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June 29, 2023

History inspiring new beginnings

Why the Tonidandel-Brown Restaurant Group seeks out the “beautiful secrets” of old buildings

by Jamie Brown
co-owner of Tonidandel-Brown Restaurant Group (Supperland, Ever Andalo, Haberdish, Growler’s Pourhouse)

Nationally-recognized restaurant Supperland in Plaza Midwood was inspired in part by the old building that houses it. Photo by Kenty Chung

Nationally-recognized restaurant Supperland in Plaza Midwood was inspired in part by the old building that houses it. Photo by Kenty Chung

Editor’s note: This story is part of a guest series featuring industry professionals around Charlotte penning opinion pieces on subjects close to them.

The joy of saving old buildings has become a part of our evolved dream as restaurant owners. Beyond programs like our karma cocktails, sandwich making for Roof Above, and continually striving toward living wages, repurposing structures now plays a part in what we want to give back to the community.

All of our concepts are in formerly-occupied spots. Haberdish resides in the once general store of the NoDa mill town. The block with Ever Andalo, Growlers Pourhouse, and Reigning Doughnuts had served a variety of businesses from furniture stores to retail shops to pool halls and a linen company. We even repurposed one of our own spaces by turning a back closet of Growlers Pourhouse into our 80-square-foot walk-up window doughnut shop, Reigning Doughnuts. Supperland was a former church for multiple congregations before it served as a frame shop, art gallery, and bead store. These stories add richness and depth to our concepts.

Jamie Brown

Jamie Brown, who owns Supperland, Haberdish, Growlers, and Ever Andalo with her husband, Jeff Tonidandel. Photo courtesy

There’s no question there are challenges with old spaces, though. You cannot dictate the restaurant’s layout — you have to work with what you’ve got. As you begin the demo process, you’re continuously uncovering new problems from rot, corrosion, lackluster piping, and out-of-code architecture. Lastly, if the space itself serves as a large element of your brand, it can be difficult to expand to multiple locations — which is how many restaurateurs grow their business.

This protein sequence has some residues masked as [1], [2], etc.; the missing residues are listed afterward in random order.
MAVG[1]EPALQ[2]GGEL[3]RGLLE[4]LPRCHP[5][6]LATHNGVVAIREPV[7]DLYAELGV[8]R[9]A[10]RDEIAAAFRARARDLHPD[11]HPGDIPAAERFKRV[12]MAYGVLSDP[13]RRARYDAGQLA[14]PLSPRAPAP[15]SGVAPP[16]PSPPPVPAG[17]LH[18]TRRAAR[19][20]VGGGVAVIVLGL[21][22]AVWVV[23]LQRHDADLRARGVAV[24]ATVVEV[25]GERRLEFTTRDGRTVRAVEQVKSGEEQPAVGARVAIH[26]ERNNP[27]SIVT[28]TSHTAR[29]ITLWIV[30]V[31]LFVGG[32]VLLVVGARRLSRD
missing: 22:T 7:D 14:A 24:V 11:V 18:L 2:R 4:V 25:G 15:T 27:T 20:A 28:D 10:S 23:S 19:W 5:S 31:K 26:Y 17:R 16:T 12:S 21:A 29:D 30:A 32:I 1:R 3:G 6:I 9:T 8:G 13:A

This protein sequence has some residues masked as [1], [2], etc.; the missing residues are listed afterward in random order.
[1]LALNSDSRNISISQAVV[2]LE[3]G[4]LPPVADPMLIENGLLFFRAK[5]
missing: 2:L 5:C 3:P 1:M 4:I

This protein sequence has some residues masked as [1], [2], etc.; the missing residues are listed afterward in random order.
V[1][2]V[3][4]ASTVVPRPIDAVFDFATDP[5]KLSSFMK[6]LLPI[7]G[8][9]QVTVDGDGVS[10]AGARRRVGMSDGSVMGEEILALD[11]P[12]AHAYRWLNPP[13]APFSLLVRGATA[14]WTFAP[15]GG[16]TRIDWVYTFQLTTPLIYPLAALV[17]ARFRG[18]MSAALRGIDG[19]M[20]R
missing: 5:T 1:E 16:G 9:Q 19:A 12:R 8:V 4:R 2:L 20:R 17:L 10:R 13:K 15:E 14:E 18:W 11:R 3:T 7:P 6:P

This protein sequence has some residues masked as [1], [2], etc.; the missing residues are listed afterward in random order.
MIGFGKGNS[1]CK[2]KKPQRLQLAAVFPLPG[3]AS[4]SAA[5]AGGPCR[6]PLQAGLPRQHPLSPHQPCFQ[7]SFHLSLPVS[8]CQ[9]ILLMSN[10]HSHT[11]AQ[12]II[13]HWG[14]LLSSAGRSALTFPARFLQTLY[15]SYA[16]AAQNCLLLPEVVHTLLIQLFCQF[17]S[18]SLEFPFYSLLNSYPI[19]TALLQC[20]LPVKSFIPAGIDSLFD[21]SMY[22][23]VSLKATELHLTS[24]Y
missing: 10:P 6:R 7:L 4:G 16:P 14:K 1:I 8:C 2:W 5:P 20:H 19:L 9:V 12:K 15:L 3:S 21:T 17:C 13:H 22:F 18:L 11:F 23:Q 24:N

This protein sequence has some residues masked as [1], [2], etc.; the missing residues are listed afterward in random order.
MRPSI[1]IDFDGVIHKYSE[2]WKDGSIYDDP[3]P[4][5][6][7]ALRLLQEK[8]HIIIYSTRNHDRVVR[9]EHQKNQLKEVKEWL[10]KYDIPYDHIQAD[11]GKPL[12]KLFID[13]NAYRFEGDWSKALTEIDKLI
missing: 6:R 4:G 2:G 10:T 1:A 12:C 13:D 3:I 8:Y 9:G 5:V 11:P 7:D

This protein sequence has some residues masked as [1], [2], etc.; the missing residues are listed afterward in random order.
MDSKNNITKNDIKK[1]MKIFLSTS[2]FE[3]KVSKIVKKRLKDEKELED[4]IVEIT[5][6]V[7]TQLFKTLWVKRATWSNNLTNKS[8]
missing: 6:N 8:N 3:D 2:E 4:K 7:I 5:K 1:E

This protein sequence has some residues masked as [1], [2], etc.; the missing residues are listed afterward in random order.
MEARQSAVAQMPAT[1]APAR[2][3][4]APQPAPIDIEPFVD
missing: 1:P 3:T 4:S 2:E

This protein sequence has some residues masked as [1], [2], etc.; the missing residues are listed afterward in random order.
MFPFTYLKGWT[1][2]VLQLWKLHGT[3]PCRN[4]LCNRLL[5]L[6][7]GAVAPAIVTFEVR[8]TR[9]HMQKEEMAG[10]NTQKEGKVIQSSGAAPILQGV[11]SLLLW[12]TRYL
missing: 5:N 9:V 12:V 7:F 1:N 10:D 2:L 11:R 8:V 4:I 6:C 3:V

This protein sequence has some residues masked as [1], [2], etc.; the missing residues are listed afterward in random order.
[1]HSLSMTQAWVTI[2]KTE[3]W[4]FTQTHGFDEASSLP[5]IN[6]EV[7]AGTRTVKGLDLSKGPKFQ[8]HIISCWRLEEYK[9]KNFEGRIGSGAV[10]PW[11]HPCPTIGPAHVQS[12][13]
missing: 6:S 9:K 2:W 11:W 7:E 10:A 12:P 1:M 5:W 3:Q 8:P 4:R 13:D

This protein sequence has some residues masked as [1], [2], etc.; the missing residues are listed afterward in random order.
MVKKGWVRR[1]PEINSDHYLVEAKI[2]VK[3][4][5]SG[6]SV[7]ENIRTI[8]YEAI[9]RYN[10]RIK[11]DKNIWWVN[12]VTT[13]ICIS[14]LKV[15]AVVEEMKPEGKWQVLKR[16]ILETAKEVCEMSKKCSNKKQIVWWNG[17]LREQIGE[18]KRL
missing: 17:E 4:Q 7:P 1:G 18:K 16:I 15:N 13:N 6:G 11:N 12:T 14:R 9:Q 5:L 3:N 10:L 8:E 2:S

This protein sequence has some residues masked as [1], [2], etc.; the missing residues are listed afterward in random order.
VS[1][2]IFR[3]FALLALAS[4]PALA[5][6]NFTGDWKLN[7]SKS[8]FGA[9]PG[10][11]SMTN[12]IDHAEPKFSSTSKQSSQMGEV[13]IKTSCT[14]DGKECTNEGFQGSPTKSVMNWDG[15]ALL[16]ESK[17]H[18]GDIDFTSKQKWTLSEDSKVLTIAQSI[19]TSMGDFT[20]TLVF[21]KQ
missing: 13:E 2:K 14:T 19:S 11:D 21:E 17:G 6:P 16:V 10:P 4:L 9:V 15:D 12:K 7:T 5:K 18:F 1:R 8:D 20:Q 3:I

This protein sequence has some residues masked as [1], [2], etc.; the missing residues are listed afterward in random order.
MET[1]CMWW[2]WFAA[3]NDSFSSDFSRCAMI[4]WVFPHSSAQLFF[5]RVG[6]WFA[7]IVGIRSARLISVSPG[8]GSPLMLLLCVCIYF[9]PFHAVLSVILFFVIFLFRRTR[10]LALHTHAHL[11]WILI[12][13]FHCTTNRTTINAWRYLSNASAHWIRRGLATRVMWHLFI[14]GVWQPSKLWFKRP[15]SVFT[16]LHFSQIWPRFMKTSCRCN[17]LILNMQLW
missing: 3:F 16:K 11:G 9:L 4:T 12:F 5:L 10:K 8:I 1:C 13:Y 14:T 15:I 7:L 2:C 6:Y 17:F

But we find a lot of benefits to taking on the challenges.

Jeff and I love envisioning the potential of a space — imagining what could come to life in a building that is worn down, tired, and uncared for. Utilizing re-used buildings is like reaching into your pantry and creating a beautiful meal from what you have. It’s revitalization from decay.

Also, old spaces can give a starting point for a brand. Historical influences can thread into the concept through decor decisions, type of cuisine, service style, table top, and even smaller touches like apron selections or cocktail names. With preservation, we’re never starting from scratch.

The surprises you uncover in a repurposed place can often be beneficial. The walls at Supperland, for example, are just the remnants from what was under the dry wall when it was removed. They’re raw and lovely. In any old space, beautiful secrets lurk.

Old buildings also have an inherent unseen asset: they give you a setting that cannot be replicated anywhere in the world. That piece allows you to build on the local fabric not just of the food scene, but also in terms of preserving architecture in more mature neighborhoods.

Existing structures are inherently less intrusive to a neighborhood. Uniquely in Charlotte, we have dozens of quaint neighborhoods that dot our city. Architecture is a big part of what makes these areas so special — whether it’s the precious bungalows of Elizabeth, the large churches of Myers Park, the mill town remnants of NoDa, or the quaint storefronts on the streets of Cherry or Wilmore.

Our current project is our oldest to date: Leluia Hall will open in the former Bonterra space at 1829 Cleveland Avenue in historic Dilworth. The structure was a former church built in 1915 in Dilworth’s heyday as Charlotte’s first street car suburb.

There are a lot of challenges with this space, but we’ve recently upped the ante. Pending city approval, we will physically move a historic landmark on South Boulevard — the Leeper-Wyatt building — to our parking lot at Leluia Hall. Constructed in 1903, the Leeper-Wyatt structure is the oldest standing retail brick commercial building in South End. Our goal is to move it before construction on a 30+ story apartment begins on its current lot. We’ll lose our very valuable parking lot at Leluia Hall, but in exchange, the community will get to hold onto this landmark.

We’re inspired by Charlotte’s growth. People are coming here. We now have a lot of shiny concepts from “big” cities, we have new corporations flocking here, and there’s a lot of fresh-faced talent now calling our city home. However, there are also a lot of treasures hiding as old churches, retail shops, former studios, grocers, and general stores… they’re cracked and dingy and worn, but those pieces hold one of the keys to how we can build Charlotte into a character-ridden city that is teaming with culture, uniqueness, and intentionality.

The money always matters. We are responsible for 220 (and growing) jobs and creating a pipeline of growth for these teammates. Our businesses will crumble if money isn’t on our mind. But besides the benefits listed above of working with old or historic structures, maybe there’s also a monetary value of “joy.” This city is open to revitalizing through re-use and with that support, entrepreneurs like Jeff and I are in position to joyfully lean into this unique layer of our business — getting to create new, profitable concepts in restored old spaces.

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